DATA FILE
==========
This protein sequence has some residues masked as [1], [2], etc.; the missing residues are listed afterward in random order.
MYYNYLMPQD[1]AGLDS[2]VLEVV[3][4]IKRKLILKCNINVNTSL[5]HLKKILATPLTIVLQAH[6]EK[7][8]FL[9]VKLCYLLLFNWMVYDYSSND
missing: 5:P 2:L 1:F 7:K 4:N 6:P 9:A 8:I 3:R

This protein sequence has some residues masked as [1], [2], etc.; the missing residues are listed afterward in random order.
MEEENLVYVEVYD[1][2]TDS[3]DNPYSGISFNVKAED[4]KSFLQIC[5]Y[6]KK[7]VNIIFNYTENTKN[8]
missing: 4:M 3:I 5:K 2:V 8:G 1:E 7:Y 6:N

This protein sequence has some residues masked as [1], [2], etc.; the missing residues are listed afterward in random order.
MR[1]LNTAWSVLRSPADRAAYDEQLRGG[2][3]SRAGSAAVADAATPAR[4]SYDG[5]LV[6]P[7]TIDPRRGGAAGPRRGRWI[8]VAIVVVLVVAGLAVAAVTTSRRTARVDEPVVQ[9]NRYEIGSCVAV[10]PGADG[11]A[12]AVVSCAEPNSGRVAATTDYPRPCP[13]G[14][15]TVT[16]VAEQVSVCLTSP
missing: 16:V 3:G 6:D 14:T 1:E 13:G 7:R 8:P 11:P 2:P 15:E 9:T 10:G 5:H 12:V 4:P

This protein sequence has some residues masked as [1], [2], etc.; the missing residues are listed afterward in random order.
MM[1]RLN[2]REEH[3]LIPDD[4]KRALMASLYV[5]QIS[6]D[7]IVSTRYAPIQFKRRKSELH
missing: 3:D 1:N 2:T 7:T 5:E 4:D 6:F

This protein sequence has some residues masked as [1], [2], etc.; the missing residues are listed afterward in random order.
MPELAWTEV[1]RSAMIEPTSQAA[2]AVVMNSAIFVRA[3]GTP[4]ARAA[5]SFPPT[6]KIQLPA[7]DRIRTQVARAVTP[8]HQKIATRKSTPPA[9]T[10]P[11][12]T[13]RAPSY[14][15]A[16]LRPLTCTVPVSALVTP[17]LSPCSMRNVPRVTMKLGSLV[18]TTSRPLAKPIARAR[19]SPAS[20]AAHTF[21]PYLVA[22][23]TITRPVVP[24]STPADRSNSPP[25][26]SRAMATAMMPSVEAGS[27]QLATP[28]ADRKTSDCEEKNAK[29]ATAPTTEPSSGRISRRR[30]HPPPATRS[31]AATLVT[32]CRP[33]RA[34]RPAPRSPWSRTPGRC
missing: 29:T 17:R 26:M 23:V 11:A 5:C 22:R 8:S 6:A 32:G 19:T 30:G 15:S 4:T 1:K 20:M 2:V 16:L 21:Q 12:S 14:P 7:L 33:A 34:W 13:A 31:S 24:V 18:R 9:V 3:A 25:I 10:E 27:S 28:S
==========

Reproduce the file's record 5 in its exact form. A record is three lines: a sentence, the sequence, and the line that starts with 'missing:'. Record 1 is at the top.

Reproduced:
This protein sequence has some residues masked as [1], [2], etc.; the missing residues are listed afterward in random order.
MPELAWTEV[1]RSAMIEPTSQAA[2]AVVMNSAIFVRA[3]GTP[4]ARAA[5]SFPPT[6]KIQLPA[7]DRIRTQVARAVTP[8]HQKIATRKSTPPA[9]T[10]P[11][12]T[13]RAPSY[14][15]A[16]LRPLTCTVPVSALVTP[17]LSPCSMRNVPRVTMKLGSLV[18]TTSRPLAKPIARAR[19]SPAS[20]AAHTF[21]PYLVA[22][23]TITRPVVP[24]STPADRSNSPP[25][26]SRAMATAMMPSVEAGS[27]QLATP[28]ADRKTSDCEEKNAK[29]ATAPTTEPSSGRISRRR[30]HPPPATRS[31]AATLVT[32]CRP[33]RA[34]RPAPRSPWSRTPGRC
missing: 29:T 17:R 26:M 23:V 11:A 5:C 22:R 8:S 6:A 32:G 19:T 30:G 15:S 4:T 1:K 20:M 2:V 16:L 21:Q 12:S 14:P 7:L 33:A 34:W 13:A 31:S 24:V 18:R 9:V 3:A 25:I 10:E 27:S 28:S